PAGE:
Dominica, the wild and mysterious paradise of the Caribbean, is a dream destination still unknown to the general public (and that’s good for you).
But the fact remains that this island is worth a detour and that sailors appreciate it for the change of setting and the tranquility it offers to those who come to tread its land. This is particularly the feeling of Damien, a seasoned sailor who stopped over in Dominica this year and who fell in love with this often snubbed island. It is with his advice that we take you on a tour of this mysterious rock that is sure to amaze you!
A well preserved paradise
Nestled between Martinique and Guadeloupe, the island is located in the middle of one of the busiest sailing areas in the world. And where the majority of destinations see their ratio of inhabitants to travelers doubled in season, Dominica shows much less popularity.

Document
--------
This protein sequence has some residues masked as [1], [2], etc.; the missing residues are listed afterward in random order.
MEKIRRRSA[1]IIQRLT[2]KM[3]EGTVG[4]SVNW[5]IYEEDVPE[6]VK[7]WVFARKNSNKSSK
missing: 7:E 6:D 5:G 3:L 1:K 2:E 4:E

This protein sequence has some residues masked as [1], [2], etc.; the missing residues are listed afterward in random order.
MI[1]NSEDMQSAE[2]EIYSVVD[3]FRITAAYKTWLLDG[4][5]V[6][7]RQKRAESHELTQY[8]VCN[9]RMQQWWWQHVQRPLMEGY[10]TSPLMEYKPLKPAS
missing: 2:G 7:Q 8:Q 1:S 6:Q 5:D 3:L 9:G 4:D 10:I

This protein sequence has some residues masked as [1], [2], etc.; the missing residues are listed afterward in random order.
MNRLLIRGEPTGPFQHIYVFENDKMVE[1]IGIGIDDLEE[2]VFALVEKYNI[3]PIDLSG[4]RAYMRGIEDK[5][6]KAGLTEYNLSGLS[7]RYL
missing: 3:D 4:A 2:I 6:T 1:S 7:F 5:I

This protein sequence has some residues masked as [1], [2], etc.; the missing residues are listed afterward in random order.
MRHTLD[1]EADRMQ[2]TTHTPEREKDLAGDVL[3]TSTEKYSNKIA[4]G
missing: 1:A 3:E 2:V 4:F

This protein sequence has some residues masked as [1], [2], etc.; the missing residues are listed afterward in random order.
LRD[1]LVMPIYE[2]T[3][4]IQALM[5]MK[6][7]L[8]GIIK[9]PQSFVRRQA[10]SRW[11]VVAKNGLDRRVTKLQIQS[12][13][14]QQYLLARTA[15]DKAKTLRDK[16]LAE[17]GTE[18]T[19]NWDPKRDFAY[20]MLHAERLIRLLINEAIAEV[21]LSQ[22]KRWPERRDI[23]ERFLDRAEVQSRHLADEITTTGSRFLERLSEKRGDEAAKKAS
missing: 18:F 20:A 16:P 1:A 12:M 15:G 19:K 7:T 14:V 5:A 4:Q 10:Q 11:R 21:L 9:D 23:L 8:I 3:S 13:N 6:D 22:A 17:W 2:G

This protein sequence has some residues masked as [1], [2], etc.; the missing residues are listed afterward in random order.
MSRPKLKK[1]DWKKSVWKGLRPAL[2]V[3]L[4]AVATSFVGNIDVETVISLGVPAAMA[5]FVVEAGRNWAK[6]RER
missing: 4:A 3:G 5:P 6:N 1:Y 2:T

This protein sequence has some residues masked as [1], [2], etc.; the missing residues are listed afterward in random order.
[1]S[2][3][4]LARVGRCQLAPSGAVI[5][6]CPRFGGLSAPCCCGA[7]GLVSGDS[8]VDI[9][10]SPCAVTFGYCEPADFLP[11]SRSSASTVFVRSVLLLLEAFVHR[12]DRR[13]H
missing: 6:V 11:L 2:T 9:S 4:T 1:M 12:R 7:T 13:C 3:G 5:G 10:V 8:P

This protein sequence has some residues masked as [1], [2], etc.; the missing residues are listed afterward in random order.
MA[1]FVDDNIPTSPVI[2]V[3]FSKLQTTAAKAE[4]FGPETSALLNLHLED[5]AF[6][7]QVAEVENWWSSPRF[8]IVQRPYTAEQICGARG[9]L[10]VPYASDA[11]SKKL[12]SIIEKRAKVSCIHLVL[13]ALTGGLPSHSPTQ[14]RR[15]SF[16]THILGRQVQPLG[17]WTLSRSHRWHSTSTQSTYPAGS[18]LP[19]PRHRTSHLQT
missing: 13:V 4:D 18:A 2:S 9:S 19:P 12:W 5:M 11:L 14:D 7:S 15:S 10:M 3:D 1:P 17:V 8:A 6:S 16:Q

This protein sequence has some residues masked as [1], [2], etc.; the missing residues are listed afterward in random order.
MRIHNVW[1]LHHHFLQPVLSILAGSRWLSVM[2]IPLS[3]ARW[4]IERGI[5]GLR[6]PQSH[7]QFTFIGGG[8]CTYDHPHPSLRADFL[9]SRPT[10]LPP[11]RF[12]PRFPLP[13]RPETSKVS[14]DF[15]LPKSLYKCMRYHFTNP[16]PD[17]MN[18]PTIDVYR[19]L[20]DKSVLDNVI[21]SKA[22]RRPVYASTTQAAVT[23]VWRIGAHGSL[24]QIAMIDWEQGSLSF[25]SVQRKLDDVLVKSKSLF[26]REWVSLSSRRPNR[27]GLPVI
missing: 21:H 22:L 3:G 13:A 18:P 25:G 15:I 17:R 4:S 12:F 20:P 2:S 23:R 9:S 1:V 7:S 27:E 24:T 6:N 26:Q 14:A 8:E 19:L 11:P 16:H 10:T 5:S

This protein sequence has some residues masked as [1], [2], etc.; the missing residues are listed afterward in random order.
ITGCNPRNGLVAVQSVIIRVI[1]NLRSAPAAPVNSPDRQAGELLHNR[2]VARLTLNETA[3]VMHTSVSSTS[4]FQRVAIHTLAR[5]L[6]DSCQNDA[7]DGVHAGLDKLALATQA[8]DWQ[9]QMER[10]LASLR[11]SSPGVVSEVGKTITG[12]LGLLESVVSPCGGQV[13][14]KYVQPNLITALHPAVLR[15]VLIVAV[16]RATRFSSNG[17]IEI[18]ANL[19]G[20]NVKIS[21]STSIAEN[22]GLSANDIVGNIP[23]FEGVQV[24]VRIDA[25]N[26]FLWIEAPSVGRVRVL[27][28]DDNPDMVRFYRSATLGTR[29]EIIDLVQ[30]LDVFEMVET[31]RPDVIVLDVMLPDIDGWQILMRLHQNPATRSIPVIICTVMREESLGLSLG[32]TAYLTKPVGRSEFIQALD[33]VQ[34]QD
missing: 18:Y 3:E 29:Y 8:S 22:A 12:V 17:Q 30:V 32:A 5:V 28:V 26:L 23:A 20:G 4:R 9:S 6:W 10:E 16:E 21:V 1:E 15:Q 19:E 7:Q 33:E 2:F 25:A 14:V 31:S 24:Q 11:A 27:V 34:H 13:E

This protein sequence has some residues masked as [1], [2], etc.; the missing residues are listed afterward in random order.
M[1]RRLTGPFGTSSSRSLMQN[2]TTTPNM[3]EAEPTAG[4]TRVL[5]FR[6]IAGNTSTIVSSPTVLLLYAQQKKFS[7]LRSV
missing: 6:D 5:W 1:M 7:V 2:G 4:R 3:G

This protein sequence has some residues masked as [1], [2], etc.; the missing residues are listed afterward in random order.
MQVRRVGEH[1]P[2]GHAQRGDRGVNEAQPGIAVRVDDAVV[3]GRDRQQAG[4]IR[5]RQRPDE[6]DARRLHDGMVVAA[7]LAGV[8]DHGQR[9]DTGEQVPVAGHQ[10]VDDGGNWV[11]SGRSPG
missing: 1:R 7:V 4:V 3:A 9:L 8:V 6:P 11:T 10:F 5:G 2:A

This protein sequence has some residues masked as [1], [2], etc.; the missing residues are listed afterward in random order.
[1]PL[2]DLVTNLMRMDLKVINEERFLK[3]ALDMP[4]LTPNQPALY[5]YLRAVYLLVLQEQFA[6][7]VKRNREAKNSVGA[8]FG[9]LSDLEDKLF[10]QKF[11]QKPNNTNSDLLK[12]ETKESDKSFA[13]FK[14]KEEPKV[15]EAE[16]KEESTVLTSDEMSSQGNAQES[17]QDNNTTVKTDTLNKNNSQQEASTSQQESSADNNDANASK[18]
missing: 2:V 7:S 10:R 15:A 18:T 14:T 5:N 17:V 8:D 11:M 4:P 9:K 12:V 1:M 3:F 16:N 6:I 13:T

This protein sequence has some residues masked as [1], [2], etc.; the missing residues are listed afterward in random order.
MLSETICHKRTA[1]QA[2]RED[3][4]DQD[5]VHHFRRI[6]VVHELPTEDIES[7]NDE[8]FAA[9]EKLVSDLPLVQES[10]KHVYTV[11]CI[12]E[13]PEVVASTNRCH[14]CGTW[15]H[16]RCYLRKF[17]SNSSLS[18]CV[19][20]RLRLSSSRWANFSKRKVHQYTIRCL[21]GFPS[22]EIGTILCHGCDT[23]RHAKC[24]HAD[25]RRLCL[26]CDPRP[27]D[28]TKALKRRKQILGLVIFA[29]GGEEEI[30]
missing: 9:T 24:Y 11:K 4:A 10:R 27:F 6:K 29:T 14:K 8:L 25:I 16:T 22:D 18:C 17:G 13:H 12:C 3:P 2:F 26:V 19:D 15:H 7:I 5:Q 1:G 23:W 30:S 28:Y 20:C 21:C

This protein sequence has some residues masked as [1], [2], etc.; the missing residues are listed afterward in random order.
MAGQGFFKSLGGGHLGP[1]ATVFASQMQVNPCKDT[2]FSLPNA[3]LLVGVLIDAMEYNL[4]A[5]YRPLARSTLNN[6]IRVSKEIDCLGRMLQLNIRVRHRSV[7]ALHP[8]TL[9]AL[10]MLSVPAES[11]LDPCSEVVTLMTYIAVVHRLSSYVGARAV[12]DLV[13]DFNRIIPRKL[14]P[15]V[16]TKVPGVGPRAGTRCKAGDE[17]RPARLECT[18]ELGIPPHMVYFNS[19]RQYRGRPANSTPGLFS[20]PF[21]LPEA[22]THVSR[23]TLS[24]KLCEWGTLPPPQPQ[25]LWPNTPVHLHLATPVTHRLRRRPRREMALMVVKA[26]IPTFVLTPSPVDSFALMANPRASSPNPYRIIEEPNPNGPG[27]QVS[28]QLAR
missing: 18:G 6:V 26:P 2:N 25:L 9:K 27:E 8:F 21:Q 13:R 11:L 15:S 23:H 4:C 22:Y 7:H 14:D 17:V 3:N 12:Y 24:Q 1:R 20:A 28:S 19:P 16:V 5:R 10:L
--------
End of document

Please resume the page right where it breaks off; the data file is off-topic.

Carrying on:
It must be said that the island is not conducive to popular entertainment. On its steep coasts, the beaches are just isolated dots surrounded by wild and impenetrable vegetation.
Small hamlets and a few coastal towns bring together the majority of the population on this elusive paradise-like island.
‘’ From the thorny trees of the steep coasts to the fruit trees in the heart of its virgin forest, nature dictates its law on this sparsely inhabited island. There isn’t a square metre that does not enrich your knowledge of tropical flora! ’’ – Damien
Indeed, the volcanic rock seems to offer an environment much more suitable to herbivores than to homo sapiens. The tropical flora is diverse and abundant, and it is the main attraction for its visitors.
Melting pot of the world's culture
Home to the last Kalinagos Indians, the island was also the refuge of escaped slaves. The Indians still live on the island on an independent territory in the northeast.